How faithfully you have worked, winning a glory
    For one who henceforth as a has-been must pose!
    From minor to major, then back to the minor,
    And finally out altogether, you've stuck.
    Responding to many a safety and liner
    Until—well, I grew as slow as a truck.

    And all the old friends that we laughed with and chaffed with
    Have journeyed before us—some here and some there;
    And all the staunch rooters we loved and went daft with
    Whenever we boosted a pitcher in air;
    And all the great games we have pickled and salted
    Have long been forgotten as feats of a day,
    And though we attained a place truly exalted,
    Old age came along and has stowed us away.

    No more, bat of mine, shall we wallop a single,
    No more shall our prowess result in a run;
    No more shall the yells of the fans set a-tingle
    Our blood; for our days on the diamond are done.
    So fare thee well, pal of the sunshiny weather,
    We've won our last volley of cheers and of praise;
    We've romped o'er the field for the last time together,
    And now we must travel our separate ways.

  3. To Timothy H. Murnane

    by Ralph E. McMillin

    Pack up his bats, pick up his glove,
    For him the Game is done;
    At last the stars peep out above
    The setting of the sun.
    Once more the field, serene at night,
    Is still, and hushed the shout.
    The Presence chokes us as we write
    Just this: "He ran it out."

    Above the plate Time held the ball:
    He turned the last gray bag
    With stride that weakened not at all.
    His spirit did not lag,
    But proudly Homeward bound he sped,
    Nor feared the final rout.
    High flung at last the silver'd head,
    Unbowed "he ran it out."

  4. Looking Backward and Forward

    by Ralph E. McMillin

    I
    The great stand's massive horseshoe towers
    And casts its shadow o'er the field,
    The clean-cut base paths carve the sward,
    An emerald diamond on a shield;
    Across the glossy sheen—
    The verdant stretching green—
    Lazy, the bleachers rise,
    Gaunt frames against the skies.
    Daily I labor here,
    Labor to cry and cheer,
    Closing my eyes, look back
    Along the winding track,
    And see, dim set there in the year's gray haze,
    The tree-fringed diamond of my boyhood days.

    II
    The maple trees that lined the road,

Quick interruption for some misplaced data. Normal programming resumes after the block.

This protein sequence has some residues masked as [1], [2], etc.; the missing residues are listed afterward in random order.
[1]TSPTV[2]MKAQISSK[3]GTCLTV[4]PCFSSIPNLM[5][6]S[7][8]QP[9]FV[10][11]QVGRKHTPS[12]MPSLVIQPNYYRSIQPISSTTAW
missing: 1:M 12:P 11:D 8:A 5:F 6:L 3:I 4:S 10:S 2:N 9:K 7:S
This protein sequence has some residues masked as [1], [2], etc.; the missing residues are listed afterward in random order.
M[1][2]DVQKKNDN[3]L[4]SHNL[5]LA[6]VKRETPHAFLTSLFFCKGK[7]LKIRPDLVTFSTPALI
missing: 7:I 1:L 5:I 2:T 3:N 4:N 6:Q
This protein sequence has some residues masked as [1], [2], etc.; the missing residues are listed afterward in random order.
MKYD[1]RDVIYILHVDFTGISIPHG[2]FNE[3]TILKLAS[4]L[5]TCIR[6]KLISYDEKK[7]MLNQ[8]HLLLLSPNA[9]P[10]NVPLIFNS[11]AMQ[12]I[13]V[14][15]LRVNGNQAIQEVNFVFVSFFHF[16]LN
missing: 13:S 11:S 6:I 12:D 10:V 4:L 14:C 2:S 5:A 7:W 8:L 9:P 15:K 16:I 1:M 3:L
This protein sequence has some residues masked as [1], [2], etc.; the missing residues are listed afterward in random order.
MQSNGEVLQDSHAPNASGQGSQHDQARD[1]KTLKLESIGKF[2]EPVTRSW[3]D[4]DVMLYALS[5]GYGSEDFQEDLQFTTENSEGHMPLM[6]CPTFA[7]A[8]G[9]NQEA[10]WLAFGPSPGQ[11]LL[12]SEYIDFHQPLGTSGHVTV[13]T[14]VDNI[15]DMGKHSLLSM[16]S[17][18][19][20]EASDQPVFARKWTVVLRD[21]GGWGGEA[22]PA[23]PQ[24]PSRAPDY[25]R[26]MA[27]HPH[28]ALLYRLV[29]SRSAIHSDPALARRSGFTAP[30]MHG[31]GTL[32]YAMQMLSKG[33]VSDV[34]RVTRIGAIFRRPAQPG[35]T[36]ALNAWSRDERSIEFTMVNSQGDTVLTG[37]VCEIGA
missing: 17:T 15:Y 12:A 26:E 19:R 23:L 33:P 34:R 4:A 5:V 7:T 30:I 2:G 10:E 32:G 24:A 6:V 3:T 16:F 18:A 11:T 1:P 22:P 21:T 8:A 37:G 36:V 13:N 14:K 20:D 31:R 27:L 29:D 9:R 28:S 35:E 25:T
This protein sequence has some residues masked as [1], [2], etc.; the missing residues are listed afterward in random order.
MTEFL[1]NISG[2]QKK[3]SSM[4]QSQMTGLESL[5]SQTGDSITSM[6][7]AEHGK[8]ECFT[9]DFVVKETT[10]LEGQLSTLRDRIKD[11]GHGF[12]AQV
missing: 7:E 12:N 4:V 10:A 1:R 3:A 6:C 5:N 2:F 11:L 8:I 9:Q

The meadow stretching to the stream;
    The deep worn sunken pitcher's box,
    Each measured white stone base a-gleam,
    Planted at ev'ry turn,
    Your bare, bruised feet to burn;
    There in the evening's cool
    Respite from field or school,
    Sacred to Saturday's
    Scroll of tremendous frays;
    There where the hills looked down,
    Guarding the nestling town,
    First came the Vision, pointing out the way,
    The dream of Big League diamonds far away.

  5. Play the Game

    by Edgar A. Guest

    When the umpire calls you out,
    It's no use to stamp and shout,
    Wildly kicking dust about—
    Play the game!
    And though his decision may
    End your chances for the day,
    Rallies often end that way—
    Play the game!

    When the umpire shouts: "Strike two!"
    And the ball seems wide to you,
    There is just one thing to do:
    Play the game!
    Keep your temper at the plate,
    Grit your teeth and calmly wait,
    For the next one may be straight
    Play the game!

    When you think the umpire's wrong,
    Tell him so, but jog along;
    Nothing's gained by language strong—
    Play the game!
    For his will must be obeyed
    Wheresoever baseball's played,
    Take his verdict as it's made—
    Play the game!

    Son of mine, beyond a doubt,
    Fate shall often call you "out,"
    But keep on, with courage stout—
    Play the game! In the battlefield of men
    There'll come trying moments when
    You shall lose the verdict—then
    Play the game!

    There's an umpire who shall say
    You have missed your greatest play,
    And shall dash your hopes away—
    Play the game!
    You must bow unto his will
    Though your chance it seems to kill,
    And you think he erred, but still
    Play the game!

    For the Great Umpire above
    Sees what we see nothing of,
    By His wisdom and His love—
    Play the game!
    Keep your faith in Him although
    His grim verdicts hurt you so,
    At His Will we come and go—
    Play the game!